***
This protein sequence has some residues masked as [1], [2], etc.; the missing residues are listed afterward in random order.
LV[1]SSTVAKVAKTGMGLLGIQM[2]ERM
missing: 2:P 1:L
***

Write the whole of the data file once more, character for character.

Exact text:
This protein sequence has some residues masked as [1], [2], etc.; the missing residues are listed afterward in random order.
LV[1]SSTVAKVAKTGMGLLGIQM[2]ERM
missing: 2:P 1:L